Nordic Walking – its effects on health

Discover the benefits of Nordic Walking training and start walking! Not only will you lose weight in the blink of an eye, but you’ll also gain a lot more. Other training won’t give you that.

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Nordic walking is a walk with poles that looks a bit like cross-country skiing. It was invented by a group of Finnish doctors and athletes in the 1920s. It can be learned in a few minutes and grown all year round. The only equipment needed is special poles.

What are the benefits of Nordic Walking training?

For such an undemanding sport, there are quite a few! Learn about them and convince yourself of this activity.

1. Strengthens the muscles of the entire body

Only the legs and buttocks work during normal walking. When walking with poles, 650 are active, that is 90% of the muscles of the whole body.

2. It saves the joints

Knees are subjected to heavy loads when jogging or walking intensively without poles. But when you walk with poles, the pressure on the joints is 5-10kg less than when you walk without them.

3. It relaxes shoulder and neck muscles

Shoulder and neck muscles are tight from stress or sitting at a desk for long periods of time. They cause you to suffer from migraines or clench your jaw while you sleep! The movement of the arms during Nordic walking helps to eliminate excessive muscle tension.

4. Improves posture

Nordic walking is often recommended for people with spinal deformities, as it strengthens the back muscles and relieves back pain.

5. Thanks to this, you will quickly lose unnecessary weight

By walking with sticks, we burn 20-25% more calories than during a regular walk (up to 400 kcal per hour).

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6. It improves efficiency and body condition

Research has shown that during Nordic walking, we supply the body with 20 to 58% more oxygen than during traditional brisk walking.

7. Strengthens the heart

It not only strengthens the heart, but it also reduces high blood pressure and lowers the level of bad cholesterol (LDL) in the blood. This is an invaluable benefit to your health!

8. Regulates blood sugar

This is a very important element in the prevention of diabetes. By walking with sticks, you can protect yourself from this disease!

9. Improves motor coordination

Older people feel more confident walking with poles on slippery and uneven ground. When practicing Nordic walking, you also develop deep muscles, which are responsible for maintaining an upright posture and balance (even in very difficult conditions).

What is the Nordic Walking technique?

In short, it is: to push yourself off the ground with your poles! The poles are placed diagonally, not vertically. When the right leg is extended forward, the stick held in the left hand is carried forward and vice versa. The tip of the stick rests on the ground, then, while working with the arms, push it back.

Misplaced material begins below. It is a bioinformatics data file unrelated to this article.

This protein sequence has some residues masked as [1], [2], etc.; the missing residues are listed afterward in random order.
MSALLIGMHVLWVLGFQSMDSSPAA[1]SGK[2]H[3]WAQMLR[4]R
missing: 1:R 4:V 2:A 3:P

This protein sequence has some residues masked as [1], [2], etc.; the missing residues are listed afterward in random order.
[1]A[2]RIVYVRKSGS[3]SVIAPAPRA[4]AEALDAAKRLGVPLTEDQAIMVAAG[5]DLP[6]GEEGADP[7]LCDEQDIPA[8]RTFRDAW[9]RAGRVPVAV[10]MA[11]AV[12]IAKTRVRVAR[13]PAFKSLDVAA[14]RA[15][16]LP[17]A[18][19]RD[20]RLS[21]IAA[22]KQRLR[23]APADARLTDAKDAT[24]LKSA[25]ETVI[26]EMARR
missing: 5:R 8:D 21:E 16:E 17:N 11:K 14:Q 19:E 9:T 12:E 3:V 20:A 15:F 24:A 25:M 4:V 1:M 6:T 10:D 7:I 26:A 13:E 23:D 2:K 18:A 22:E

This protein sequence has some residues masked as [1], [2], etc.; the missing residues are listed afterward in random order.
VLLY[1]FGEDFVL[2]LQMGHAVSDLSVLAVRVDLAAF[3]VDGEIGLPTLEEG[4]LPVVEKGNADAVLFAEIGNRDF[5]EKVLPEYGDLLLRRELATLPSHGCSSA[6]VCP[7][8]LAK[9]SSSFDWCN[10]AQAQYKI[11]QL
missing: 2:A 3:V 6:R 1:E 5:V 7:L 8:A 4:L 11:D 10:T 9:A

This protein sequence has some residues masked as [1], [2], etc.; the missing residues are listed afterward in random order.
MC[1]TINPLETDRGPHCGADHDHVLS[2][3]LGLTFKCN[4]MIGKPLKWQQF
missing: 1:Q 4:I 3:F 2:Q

The longer the stick is in contact with the ground, the more effective the walk. The correctly executed movement should be both harmonious and dynamic.

In the final phase of the push, the hand opens and grabs the stick again as it is carried forward. The hands cannot be clenched all the time!

The use of sticks moves the body forward slightly and straightens it. The upper torso should be slightly inclined. Alternating arm work, poles close to the torso, and pacing the walk are other tips to follow to make walking not only enjoyable but effective.

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You can learn more about the technique of walking with sticks from the material to which the link is provided at the end of the material.

Special poles

Nordic walking poles have special straps. They cover your hand and allow you to open it without losing the pole. The straps are fixed with Velcro, which allows you to adjust them to different hand sizes.

The tips of the sticks are quite sharp, so you can put them on a natural surface. To move along the alleys of the city (asphalt, concrete, cobblestones, etc.), rubber pads are put on the ends. They are cut at an angle so that the largest possible surface of the rubber touches the ground and the stick does not slip.

The length of the sticks should be 70% of the height of the body so that the elbows are bent at right angles.

There are also many conversion factors in the literature that, when multiplied by the height, calculate the correct club length. And yes:

  • in the case of recreational walkers, it’s a factor of 0.66;
  • in the case of more athletic people, it is 0.68.

Who can practice Nordic Walking?

The great advantage of this form of exercise is the absence of contraindications to training. The elderly, people with health problems, and even pregnant women can do it without fear.

Walking with poles is certainly better than regular walking, because it is more dynamic and strengthens not only the muscles of the thighs, lower legs, and buttocks, but also the muscles of the upper body – arms, chest, shoulders, and abdomen – are involved.

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